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BACKGROUND:The HPTN 071 (PopART) cluster-randomised trial provided door-to-door HIV testing services to a large proportion of individuals residing in 21 intervention communities in Zambia and South Africa from 2014 to 2017 and reached the UNAIDS first 90 target among women in Zambia, yet gaps remained among men and young adults. This cluster-randomised study nested in the HPTN 071 (PopART) trial sought to increase knowledge of HIV status across all groups by offering the choice of oral HIV self-testing in addition to routine door-to-door HIV testing services. METHODS:We nested this cluster-randomised trial in four HTPN 071 (PopART) intervention communities in northern Zambia. 66 zones (clusters) in these communities were randomly allocated (1:1) to either oral HIV self-testing plus routine door-to-door HIV testing services (HIV self-testing group) or the PopART standard of care of door-to-door HIV testing services alone (non- HIV self-testing group) over a 3-month period. All individuals aged 16 years or older were eligible for HIV testing. Randomisation was achieved by randomly selecting one allocation from a list of 10 000 possible allocations during a public ceremony. In HIV self-testing zones, trained lay-counsellors (known as community HIV care providers) visited households and offered eligible individuals the choice of HIV testing using HIV self-testing or routine door-to-door HIV testing services. For individuals aged 18 years or older whose partner was absent during the household visit, an HIV self-test kit could be left for secondary distribution to the absent partner. The primary outcome was knowledge of HIV status (defined as self-reporting HIV positive to the community HIV care providers or accepting an offer of HIV testing services). Outcomes were measured among households that were first visited, and individuals first enumerated as a household member during the HIV self-testing intervention period. We analysed data at the individual level using population-average logistic regression models, accounting for clustering of outcomes by zone, to estimate the effect of the intervention. This trial is registered with, number NCT02994329. FINDINGS:Between Feb 1, and April 30, 2017, the community HIV care providers enumerated 13 267 eligible individuals in the HIV self-testing group and 13 706 in the non-HIV self-testing group. After intervention implementation, 9027 (68%) of 13 267 in the HIV self-testing group had knowledge of HIV status compared with 8952 (65%) of 13 706 in the non-HIV self-testing group (adjusted odds ratio 1·30, 95% CI 1·03-1·65; p=0·03). The effect differed by sex (pinteraction=0·01). Among men, knowledge of HIV status was higher in the HIV self-testing group than in the non-HIV self-testing group (3843 [60%] of 6368 vs 3571 [55%] of 6486; adjusted odds ratio 1·31, 95% CI 1·07-1·60; p=0·01). There was no evidence of a between-group difference among female participants. INTERPRETATION:Providing a choice of HIV self-testing during delivery of door-to-door HIV testing services increased knowledge of HIV status, driven by an effect among men. Lay counsellors have a vital role to play in adapting HIV self-testing interventions to local context. FUNDING:The International Initiative for Impact Evaluation (3ie), the Bill & Melinda Gates Foundation, National Institute of Allergy and Infectious Diseases, National Institute on Drug Abuse, National Institute of Mental Health, and the President's Emergency Plan for AIDS Relief.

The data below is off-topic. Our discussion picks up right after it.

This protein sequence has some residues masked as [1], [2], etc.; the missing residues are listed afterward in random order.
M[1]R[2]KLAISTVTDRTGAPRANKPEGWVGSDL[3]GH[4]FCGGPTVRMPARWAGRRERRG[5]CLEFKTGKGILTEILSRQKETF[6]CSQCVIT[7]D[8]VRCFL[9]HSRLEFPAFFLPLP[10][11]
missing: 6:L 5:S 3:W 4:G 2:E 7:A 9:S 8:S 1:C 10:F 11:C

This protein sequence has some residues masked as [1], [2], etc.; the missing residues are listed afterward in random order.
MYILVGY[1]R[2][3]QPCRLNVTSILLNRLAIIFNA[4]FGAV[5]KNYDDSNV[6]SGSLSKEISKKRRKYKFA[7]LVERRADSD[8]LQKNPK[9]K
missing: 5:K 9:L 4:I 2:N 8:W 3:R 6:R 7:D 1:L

Original publication




Journal article


The lancet. HIV

Publication Date





e81 - e92


Zambart, University of Zambia, Lusaka, Zambia. Electronic address:


HPTN 071 (PopART) Study Team, Humans, HIV Infections, Diagnostic Tests, Routine, Self Administration, Health Knowledge, Attitudes, Practice, Adolescent, Adult, Aged, Aged, 80 and over, Middle Aged, Diagnostic Services, Delivery of Health Care, Zambia, Female, Male, Young Adult